So by the time I got to the hotel it was 2:30 and as I knew a walking tour had been arranged on YBIG for 3: 00, literally had time to drop the bag off in the room and head straight back out. Terry and Pete had gone on a day tour up the mountains with the Amsterdam crew so, after another roundabout taxi journey, I hooked back up with Borussia and the lads at Freedom Square to see a huge crowd of assorted YBIGers getting sorted into two groups by a pair of tour guides.

The walking tours are a great way to see a city and get your bearings, as well as learning something about where you're visiting. Plus, the older I'm getting, it's a good excuse to get a few hours out of the pub! This tour took in a number of old churches, some Catholic but mainly Georgian Orthodox, where the green clad hordes walking in raised a few eyebrows. After walking around some local food markets where we were given a lesson in the importance of being a toastmaster at a wine drinking session and treated to some freshly baked Georgian bread and some Churchkhela, a local fruit and nut type of salami, we walked over the Bridge of Peace which straddles the Kura River and links the old and new towns.

Heading on towards the Presidential Palace, we were given a potted history of the city since independence following the collapse of the USSR before getting the cable car up to the Narikala Fortress where the panoramic views of the city were absolutely spectacular. As was the sight of a helicopter overhead with a huge water bucket attached attempting to quell a small forest fire caused by the searing heat, which was hitting the mid 30’s at this stage. Having spent three hours on the tour, we finished up by getting some mountain top snaps with a peacock and a peregrine falcon perched on either arm followed by a visit to the Mother of Georgia statue. As I promised the missus, these would be the only birds on my arms while I was away!

Although there was still a visit to the sulphur baths and a wine tasting to come, we'd promised to head to the YBIG fans match which was due to kick off at 6:30 so we slipped away to haggle yet another taxi and headed to the Mikheil Meskhi Stadium where Ireland had actually played their 2003 qualifier. Although this game was on the back pitch with only a single stand, the venue would still put plenty of League of Ireland grounds to shame. We even managed a quick sneak into the main stadium before being collared by security and politely told to move on.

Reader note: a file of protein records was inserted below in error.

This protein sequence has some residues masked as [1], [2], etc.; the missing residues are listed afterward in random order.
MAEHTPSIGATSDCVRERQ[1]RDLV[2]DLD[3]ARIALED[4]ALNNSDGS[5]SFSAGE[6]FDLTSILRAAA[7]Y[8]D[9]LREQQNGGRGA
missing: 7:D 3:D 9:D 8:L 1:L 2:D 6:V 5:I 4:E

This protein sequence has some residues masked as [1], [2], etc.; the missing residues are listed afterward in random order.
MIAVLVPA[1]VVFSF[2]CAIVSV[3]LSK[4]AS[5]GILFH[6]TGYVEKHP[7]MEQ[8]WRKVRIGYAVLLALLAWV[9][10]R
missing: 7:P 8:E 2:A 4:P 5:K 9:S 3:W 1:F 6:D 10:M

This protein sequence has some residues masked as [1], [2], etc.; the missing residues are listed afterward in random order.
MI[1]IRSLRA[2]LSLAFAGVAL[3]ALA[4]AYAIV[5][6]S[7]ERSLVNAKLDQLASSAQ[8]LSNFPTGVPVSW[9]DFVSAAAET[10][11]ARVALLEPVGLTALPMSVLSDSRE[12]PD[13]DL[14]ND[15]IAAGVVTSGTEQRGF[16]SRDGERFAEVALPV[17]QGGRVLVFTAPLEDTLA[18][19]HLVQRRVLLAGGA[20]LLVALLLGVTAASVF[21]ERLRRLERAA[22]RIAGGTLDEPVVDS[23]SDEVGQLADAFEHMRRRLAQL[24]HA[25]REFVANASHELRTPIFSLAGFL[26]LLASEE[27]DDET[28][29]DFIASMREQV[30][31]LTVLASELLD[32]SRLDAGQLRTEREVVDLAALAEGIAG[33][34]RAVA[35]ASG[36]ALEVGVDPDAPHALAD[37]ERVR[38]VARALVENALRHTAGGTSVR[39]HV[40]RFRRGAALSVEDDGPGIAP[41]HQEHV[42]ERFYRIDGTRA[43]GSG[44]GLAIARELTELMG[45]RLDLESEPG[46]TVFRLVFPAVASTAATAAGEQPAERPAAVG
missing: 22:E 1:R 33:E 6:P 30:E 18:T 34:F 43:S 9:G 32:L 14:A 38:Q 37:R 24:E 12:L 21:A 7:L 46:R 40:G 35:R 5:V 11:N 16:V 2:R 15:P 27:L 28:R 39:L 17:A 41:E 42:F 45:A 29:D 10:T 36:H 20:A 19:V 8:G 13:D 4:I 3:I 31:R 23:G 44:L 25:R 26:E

The fans match was played out against a backdrop of thunder and incredible forked lighting which must have caused a bit of worry for the Quinn Towers who, as the centre-half pairing, were by far the tallest things in the immediate vicinity of the stadium! A good crowd saw the YBIG team lead 1-0 and 2-1 before a late Georgia equaliser sent us to penalties. The drama wasn’t finished there as Ireland thought they’d won it only for the ref to demand a retake due to the keeper moving before the kick. With nerves now playing a part, the Georgian keeper saved the retake only for the ref to call it back again for the same reason meaning a third kick had to be taken with Keitho holding his nerve to eventually win the shoot-out 5-3!

Although we'd arranged to meet the gang who'd gone on the day-trip after the game, their tour seemed to have taken a lot longer than anticipated so by the time they arrived around midnight we'd already had a few beers and had hit a cracking restaurant for the bit of dinner. The Hangar bar in the old town had become a bit of a meeting point for the fans and indeed the media and, after finding myself sitting at the bar beside RTE’s Tony O’Donoghue, had an interesting chat about various things, including his infamous rapport with Martin O’Neill, over an enjoyable pint. Having only had two hours sleep in the past twenty hours, I wasn't up for anything too mad and spent the last part of the night chatting with our tour guide from earlier who had come in with her other half to enjoy the atmosphere. Asking me about Irish history is one of those things that sets me off but after an hour or two bending their ears, I decided that 2:30 was time to call it a night so had one last taxi haggle to get back to the hotel before crashing out to rest for match day after a quick call home.

The morning of the match brought more sweltering sunshine but given the lack of sleep from the previous day, all I saw of it was a trudge downstairs for breakfast before going back up for another couple of hours kip. The game was kicking off at 8pm local time so tentative plans were made to meet up at the Hanger bar between 3 and 4. This gave me a couple of hours after finally rising for a bit of exploring and shopping, although given the prices on offer for top quality labels and scents on offer, I think it was fair to question the bona fides! Pretty much everything in the city seems to be open to negotiation so if you enjoy a good haggle then you’re in your element! Having dropped a couple of things back to the hotel, the three of us from the room wandered down to the square at the Hanger where the crowd was already filling out with the Amsterdam Crew and Quinn Towers arriving to join us. All the various flags and banners were being hung up around the area which made an interesting backdrop for a local wedding that was passing through. As did the chants of “Stand Up For the Bride in White!” that started up as the bride and groom posed for some pictures with the fans!